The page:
2. Filtering -- from an evolutionary perspective, humans have always needed to be mindful of danger in order to protect themselves and survive. So our brain shifts our focus to negative aspects more than their positive counterparts, which lead to dwelling on the negative, sometimes making reality seem quite dark and miserable.

3. Mind reading -- Since we're able to link past and present events, we use these patterns to safely presume future scenarios that may or may not happen. However this is neither reliable nor consistent and can create more problems than solutions.

4. Blaming -- our minds can make us believe that external variables, including people, are responsible for our failings or suffering. For instance, we've all at some point blamed another for the way we feel, saying, 'you're making me unhappy'. In reality, no one can control our emotions.

5. Illusions -- our connection to reality is determined by the way our brain puts together all the information received from our senses. Our sense of reliability, prediction and expectation from the world are based on historic encounters with similar information. But there are times when our brain tricks us into seeing things that may not be what they seem due to emotional and psychological screens. So reality is very much determined by individual perceptions.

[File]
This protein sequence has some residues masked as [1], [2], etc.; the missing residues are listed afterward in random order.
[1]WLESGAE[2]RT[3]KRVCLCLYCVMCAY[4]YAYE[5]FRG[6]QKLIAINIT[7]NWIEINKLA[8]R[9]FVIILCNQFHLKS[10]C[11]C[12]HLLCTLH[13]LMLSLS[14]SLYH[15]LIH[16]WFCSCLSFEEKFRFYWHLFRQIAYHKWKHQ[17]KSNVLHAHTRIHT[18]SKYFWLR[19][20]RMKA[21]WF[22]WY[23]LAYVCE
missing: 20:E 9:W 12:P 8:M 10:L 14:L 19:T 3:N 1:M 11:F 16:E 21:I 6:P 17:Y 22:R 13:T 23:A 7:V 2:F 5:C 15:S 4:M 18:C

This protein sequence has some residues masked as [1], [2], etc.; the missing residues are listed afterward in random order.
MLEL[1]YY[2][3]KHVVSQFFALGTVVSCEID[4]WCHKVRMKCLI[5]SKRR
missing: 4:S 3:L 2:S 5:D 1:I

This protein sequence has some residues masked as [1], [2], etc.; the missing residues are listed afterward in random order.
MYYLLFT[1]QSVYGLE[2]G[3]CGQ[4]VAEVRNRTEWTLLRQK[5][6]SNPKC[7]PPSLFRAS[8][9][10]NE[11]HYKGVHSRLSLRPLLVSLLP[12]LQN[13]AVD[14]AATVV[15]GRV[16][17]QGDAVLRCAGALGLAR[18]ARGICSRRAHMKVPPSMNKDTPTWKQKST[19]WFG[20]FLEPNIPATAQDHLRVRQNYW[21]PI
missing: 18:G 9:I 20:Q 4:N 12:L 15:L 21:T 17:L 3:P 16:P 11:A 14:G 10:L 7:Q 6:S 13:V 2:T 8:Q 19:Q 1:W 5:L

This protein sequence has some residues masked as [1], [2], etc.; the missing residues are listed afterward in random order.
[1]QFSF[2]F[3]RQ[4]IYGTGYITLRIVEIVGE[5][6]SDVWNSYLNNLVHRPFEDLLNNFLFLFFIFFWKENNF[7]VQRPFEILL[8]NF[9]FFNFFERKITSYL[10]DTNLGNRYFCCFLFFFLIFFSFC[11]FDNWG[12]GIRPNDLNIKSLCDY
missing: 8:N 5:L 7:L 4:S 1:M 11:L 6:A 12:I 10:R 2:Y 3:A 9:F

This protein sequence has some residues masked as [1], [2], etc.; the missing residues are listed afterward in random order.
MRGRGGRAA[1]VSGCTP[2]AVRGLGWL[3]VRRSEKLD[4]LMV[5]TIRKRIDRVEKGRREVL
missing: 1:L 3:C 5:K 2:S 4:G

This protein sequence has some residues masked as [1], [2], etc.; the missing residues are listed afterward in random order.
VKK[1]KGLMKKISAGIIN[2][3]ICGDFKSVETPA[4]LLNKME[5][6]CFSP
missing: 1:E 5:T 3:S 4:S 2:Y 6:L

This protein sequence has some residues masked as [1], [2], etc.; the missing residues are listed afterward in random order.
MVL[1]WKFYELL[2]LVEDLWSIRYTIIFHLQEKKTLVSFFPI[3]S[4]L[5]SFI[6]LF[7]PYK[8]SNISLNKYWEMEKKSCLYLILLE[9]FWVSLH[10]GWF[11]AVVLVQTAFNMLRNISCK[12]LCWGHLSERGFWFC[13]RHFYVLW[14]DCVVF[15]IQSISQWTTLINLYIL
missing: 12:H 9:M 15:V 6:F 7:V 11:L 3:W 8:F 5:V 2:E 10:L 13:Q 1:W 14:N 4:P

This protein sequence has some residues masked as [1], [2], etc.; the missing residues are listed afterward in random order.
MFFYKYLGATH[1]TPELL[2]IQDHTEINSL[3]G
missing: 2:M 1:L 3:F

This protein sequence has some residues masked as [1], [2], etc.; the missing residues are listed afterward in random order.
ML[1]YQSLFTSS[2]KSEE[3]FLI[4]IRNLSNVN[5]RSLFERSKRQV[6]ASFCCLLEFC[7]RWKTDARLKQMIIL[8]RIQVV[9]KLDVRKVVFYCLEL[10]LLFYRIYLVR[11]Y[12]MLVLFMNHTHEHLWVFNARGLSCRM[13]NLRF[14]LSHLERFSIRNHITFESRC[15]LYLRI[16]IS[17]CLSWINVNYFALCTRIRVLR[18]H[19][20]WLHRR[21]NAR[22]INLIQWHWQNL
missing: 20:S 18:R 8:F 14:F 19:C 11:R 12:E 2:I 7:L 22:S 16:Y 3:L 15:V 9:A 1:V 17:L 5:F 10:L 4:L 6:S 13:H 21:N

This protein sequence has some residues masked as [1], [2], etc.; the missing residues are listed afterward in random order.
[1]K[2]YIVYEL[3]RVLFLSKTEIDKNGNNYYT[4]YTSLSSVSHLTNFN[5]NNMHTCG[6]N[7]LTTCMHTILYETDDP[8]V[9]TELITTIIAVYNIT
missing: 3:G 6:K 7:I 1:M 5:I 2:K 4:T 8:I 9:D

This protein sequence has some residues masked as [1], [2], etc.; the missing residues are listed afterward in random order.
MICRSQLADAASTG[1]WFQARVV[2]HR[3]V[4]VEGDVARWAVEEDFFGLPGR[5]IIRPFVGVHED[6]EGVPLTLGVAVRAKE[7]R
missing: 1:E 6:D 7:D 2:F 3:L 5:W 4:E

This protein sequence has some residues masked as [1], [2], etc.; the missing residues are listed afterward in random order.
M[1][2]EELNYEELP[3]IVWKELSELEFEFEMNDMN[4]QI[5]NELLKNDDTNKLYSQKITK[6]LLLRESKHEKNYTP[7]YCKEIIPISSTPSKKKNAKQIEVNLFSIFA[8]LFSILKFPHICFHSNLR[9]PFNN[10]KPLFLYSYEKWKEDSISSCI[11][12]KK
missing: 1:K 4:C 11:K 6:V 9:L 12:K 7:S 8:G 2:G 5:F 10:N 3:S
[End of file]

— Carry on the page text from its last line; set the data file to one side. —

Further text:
6. Self-preservation -- the need to be right is part of the brains wiring which results in cognitive distortion and no matter what evidence is presented to the contrary, we often go to any length to ensure our righteous position so that our sense of self isn't questioned.

Throughout the day, we're exposed to a multitude of stimuli. Now even though all those sights and sounds might get registered somewhere, our attention span and selection process is limited which results in missing details and completely having certain mental blind spots. Several studies have been conducted to understand this such as the one where participants were asked to focus on a video of students playing basketball. They were told to count the number of times the basketball hit the floor. As participants' focus remained on the ball, they failed to notice a man in a gorilla costume moonwalking across the game. Upon repeat viewings of the clip, participants were shocked about the huge detail that they'd missed, even though he had been clearly in the sphere of vision. Think about how many such details we may miss throughout the day, leading to incomplete information, misunderstandings and confusion as there are many 'moonwalking bears' around us.